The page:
The debt of purchasing our freedom from slavery to sin itself. Jesus said whoever sins is the servant of sin (John 8:34, see also Romans 6:16-18), and we know that Satan is the source of sin, and the master of those so enslaved (John 8:44, see also 2 Corinthians 4:3-4, Ephesians 2:2, Ephesians 6:12). It is in that sense that the imagery of redemption and ransom has merit. We, mankind, sold ourselves under sin, and found we were unable to free ourselves. So, God became a man, in Christ, to pay the price needed to provide mankind the possibility of redemption and atonement.
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« Reply #37 on: February 06, 2010, 05:05:12 PM »

It's more like humanity owed something to Satan and the Logos became human so that He could represent us and pay back what we owed Satan through His divine power.

God wanted to buy back humanity to Himself, but the only way He could rightfully do that was to ransom Himself to pay back the debt that we owed Satan. Because God does not require humanity, He was in no way required to do this and thus was not naturally subservient to Satan.
I like this one a lot.
Oh?  What debt did we owe Satan?  Where in Scripture or Tradition does it say we owe Satan anything?

The debt of purchasing our freedom from slavery to sin itself. Jesus said whoever sins is the servant of sin (John 8:34, see also Romans 6:16-18), and we know that Satan is the source of sin, and the master of those so enslaved (John 8:44, see also 2 Corinthians 4:3-4, Ephesians 2:2, Ephesians 6:12). It is in that sense that the imagery of redemption and ransom has merit. We, mankind, sold ourselves under sin, and found we were unable to free ourselves. So, God became a man, in Christ, to pay the price needed to provide mankind the possibility of redemption and atonement.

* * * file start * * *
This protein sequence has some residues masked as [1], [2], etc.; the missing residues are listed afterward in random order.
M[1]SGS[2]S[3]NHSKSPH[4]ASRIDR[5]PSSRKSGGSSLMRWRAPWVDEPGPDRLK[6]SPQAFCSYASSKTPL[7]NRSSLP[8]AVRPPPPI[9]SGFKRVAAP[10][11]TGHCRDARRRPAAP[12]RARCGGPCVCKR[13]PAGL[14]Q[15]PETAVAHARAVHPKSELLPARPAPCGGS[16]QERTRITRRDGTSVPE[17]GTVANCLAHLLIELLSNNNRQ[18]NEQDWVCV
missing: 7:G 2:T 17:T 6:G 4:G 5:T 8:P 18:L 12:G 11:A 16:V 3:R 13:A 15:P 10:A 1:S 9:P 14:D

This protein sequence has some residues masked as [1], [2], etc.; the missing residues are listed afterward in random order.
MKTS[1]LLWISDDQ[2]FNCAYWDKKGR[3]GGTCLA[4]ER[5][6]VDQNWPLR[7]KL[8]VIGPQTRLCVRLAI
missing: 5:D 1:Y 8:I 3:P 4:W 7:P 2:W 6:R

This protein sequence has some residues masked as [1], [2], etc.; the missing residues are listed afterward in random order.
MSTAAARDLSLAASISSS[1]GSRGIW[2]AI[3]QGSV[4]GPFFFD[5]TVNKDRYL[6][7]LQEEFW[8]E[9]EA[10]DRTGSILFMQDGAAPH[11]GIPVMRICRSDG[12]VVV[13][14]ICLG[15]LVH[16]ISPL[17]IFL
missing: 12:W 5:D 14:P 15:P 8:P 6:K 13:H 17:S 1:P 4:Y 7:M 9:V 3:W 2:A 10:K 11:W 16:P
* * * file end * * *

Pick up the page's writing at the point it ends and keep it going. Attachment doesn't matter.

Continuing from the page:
Sin has no independent existance of its own.  And paying Satan off still doesn't make any sense.
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« Reply #38 on: February 06, 2010, 05:26:30 PM »

Sin has no independent existance of its own.  And paying Satan off still doesn't make any sense.

And yet Scriptures speaks of it as such, saying we are (outside of Christ) servants of sin. As for Satan, I don't think Christ paid him anything, I think the terminology is analogous to point to the truth of man's inability to save himself, and Christ's taking on human nature to do what we could not. In principle that invalidated sin's claim as it were, what could be seen a Satan's claim on the souls' of sinful men, and releases those who will believe into life eternal (both now and ever) and life everlasting (in the resurrection) by Christ's offering himself a ransom of redemption.

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« Reply #39 on: February 06, 2010, 05:30:23 PM »

Sin has no independent existance of its own.  And paying Satan off still doesn't make any sense.

And yet Scriptures speaks of it as such, saying we are (outside of Christ) servants of sin.

How so?



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« Reply #40 on: February 06, 2010, 05:33:29 PM »

Sin has no independent existance of its own.  And paying Satan off still doesn't make any sense.

And yet Scriptures speaks of it as such, saying we are (outside of Christ) servants of sin.

How so?


In saying we are servant's of sin. The imagery employed is we, as sinners, are slaves and sin is our Master.